Taro Daniel advanced to the third round of a Grand Slam tournament for the very first time on Thursday after defeating Andy Murray 6-4 6-4 6-4. The Japanese is enjoying a wonderful start to the season, qualifying and making the second round at Adelaide just before the Australian Open. That seems to have given him confidence for the big event, which he used to make it through the qualifying again, without dropping a set. And although Murray is ranked outside the top 100 right now, it could be argued that due to his stature and the fact that the match was at a Major that this was the best win of the 28-year-old’s career.
Taro Daniel Posts Career Best Win
Posting great serving numbers
Statistically, one of the clear improvements Daniel made during the off-season was his serving. Over his whole career, the Japanese had an ace percentage (ace per point played on serve) of around 4,5%. In the matches he played at Adelaide and the Australian Open qualifying, it increased to roughly 10%, before absolutely peaking against Salvatore Caruso. Daniel hit 15 aces in 41 service points in that one, which equates to 37% (more than one ace every three points). His percentage of points won behind his first serve never dropped below 76 (vs Tommy Paul) and went as high as 90 (vs Andrea Arnaboldi).
While this particular feature of the Japanese’s game on average shouldn’t be as visible against Murray, one of the best returners in the history of the sport, the physicality of the matchup meant that any help you can get from your serve was absolutely vital (a total of 55 points went over nine shots). However, the 28-year-old still blasted 12 aces in 98 service points, giving him an ace percentage of 12%. Behind his first-serve, he was able to take 79% of the points (45/57).
This would be impressive for a player who bases his game around serving well, but this isn’t true at all for the Japanese. Daniel’s baseline game was never an issue as the 28-year-old can keep the ball inside the tramlines to outlast his rivals and is very comfortable changing directions from cross-court to down-the-line and vice versa. Elite foot speed allows him to cover the corners of the court extremely well and turn defense into offense by aggressively striking the ball from seemingly tough positions.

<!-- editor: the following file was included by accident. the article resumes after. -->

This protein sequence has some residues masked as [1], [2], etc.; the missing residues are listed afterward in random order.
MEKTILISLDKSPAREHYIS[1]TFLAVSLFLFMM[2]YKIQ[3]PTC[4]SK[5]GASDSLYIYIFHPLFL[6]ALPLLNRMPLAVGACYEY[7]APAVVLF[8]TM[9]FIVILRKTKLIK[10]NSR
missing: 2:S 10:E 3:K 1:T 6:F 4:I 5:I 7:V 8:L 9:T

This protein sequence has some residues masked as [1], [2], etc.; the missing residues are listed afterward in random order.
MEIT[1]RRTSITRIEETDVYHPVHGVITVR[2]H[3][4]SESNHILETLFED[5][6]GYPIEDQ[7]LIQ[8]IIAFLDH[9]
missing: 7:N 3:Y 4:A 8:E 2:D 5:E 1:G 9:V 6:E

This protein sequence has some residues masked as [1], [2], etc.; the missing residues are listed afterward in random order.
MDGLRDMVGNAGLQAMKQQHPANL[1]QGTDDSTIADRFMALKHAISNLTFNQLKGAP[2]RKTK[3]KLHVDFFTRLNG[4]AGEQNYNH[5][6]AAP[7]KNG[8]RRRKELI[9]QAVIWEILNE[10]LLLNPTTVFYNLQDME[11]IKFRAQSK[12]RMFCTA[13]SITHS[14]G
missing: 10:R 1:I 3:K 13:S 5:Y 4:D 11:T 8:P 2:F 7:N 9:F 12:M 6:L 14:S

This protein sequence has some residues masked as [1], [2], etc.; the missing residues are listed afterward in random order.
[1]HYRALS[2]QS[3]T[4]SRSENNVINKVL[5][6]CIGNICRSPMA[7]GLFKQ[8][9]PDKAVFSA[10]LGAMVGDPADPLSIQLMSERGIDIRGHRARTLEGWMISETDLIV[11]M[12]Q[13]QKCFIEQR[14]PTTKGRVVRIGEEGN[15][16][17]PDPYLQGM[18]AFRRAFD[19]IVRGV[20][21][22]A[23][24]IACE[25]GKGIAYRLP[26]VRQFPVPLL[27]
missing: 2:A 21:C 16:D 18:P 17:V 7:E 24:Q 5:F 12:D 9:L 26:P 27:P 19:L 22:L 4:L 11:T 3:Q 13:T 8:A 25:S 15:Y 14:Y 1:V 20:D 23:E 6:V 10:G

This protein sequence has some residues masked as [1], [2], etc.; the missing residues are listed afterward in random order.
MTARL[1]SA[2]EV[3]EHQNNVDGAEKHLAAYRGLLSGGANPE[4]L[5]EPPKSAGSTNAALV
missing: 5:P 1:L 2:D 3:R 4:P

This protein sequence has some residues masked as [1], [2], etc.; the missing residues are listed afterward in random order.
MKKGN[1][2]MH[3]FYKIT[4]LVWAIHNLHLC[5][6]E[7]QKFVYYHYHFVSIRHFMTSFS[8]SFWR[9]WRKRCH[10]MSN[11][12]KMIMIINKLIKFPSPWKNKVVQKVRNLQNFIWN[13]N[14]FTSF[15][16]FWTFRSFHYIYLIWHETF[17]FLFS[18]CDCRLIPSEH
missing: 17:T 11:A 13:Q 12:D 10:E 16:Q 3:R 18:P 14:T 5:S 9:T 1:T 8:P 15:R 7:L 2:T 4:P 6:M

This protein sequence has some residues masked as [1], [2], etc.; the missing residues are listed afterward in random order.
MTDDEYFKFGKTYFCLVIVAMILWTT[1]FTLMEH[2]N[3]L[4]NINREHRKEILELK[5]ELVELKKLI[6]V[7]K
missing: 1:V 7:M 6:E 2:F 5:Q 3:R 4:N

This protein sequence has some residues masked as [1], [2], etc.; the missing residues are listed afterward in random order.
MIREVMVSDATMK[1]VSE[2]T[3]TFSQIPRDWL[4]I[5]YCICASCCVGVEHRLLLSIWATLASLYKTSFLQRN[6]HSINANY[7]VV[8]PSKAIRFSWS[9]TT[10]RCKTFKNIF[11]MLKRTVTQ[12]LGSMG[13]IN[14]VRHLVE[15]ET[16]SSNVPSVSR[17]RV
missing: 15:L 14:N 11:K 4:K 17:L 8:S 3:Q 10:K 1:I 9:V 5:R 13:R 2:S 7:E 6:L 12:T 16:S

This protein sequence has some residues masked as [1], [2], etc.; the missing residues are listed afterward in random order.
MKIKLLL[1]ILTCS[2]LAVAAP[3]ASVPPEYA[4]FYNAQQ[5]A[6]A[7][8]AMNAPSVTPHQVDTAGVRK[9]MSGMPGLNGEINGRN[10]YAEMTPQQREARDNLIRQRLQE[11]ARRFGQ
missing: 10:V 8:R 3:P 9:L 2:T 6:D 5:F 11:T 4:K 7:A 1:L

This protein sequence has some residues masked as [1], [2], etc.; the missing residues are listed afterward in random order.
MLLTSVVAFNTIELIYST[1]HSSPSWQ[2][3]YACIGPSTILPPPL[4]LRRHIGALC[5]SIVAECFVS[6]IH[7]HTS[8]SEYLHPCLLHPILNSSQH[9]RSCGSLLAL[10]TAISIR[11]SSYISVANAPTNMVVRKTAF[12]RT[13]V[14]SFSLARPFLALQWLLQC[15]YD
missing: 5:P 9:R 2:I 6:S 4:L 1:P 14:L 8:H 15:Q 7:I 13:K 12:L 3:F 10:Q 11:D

Dealing with the pressure
Having never progressed past the second round at a Grand Slam (previous losses to Rafael Nadal, Stan Wawrinka, Denis Shapovalov, and Pablo Carreno Busta), it was unknown how Daniel would handle the situation mentally. Even though Murray isn’t exactly in his prime, playing against him still carries a completely different type of pressure. Only one of the 28-year-old’s wins had been somewhat comparable – over then-world #13 Novak Djokovic at the 2018 Indian Wells Masters and the Serbian was in perhaps the worst shape of his career at that time fresh from elbow surgery.
The Japanese seemed unfazed against Murray though as he just proved that he was playing every bit as well as his previous performances in 2022 suggested. Daniel’s baseline game is not exactly about blasting groundstroke winners, yet they’ve been piercing through his opponents defences so far at the Australian Open. The Japanese hit twelve from the forehand wing past Murray and along with his incredible rally tolerance, it left the Briton without an easy way to claw back into the match.
While the players went toe-to-toe in the extended rallies (28-27 for the Japanese), Daniel achieved sizeable leads in both the medium (26-17) and short ones (60-48). He was also excellent in the forecourt, winning 20 out of 25 points at the net. All in all, the Japanese hit 46 winners to a mere 21 unforced errors. It was a statement win that might just be one of the most important ones of his career.
Daniel awaits a meeting with either Jannik Sinner in the third round of the 2022 Australian Open. While he’s already expected to go up to about 110th in the ATP Rankings (his career-high is world #64, back from 2018), this is where the points gained with every single win start to ramp up a lot. Can he actually take down a bonafide title contender in the 20-year-old Italian? At this point in time, Sinner is a big step up in quality, even compared to Murray. The Japanese’s game hit a significant lull during the beginning of the third set against the Brit, which he would need to absolutely avoid to have a shot at the world #10.
Daniel could be facing an uphill battle, but his prospects for the remaining part of the season look really promising. Especially if he maintains that increased quality of serving. For someone whose best quality is his baseline game, these two or three additional aces and a couple of additional serve plus one points per set could mean transcending his game to a whole new level.
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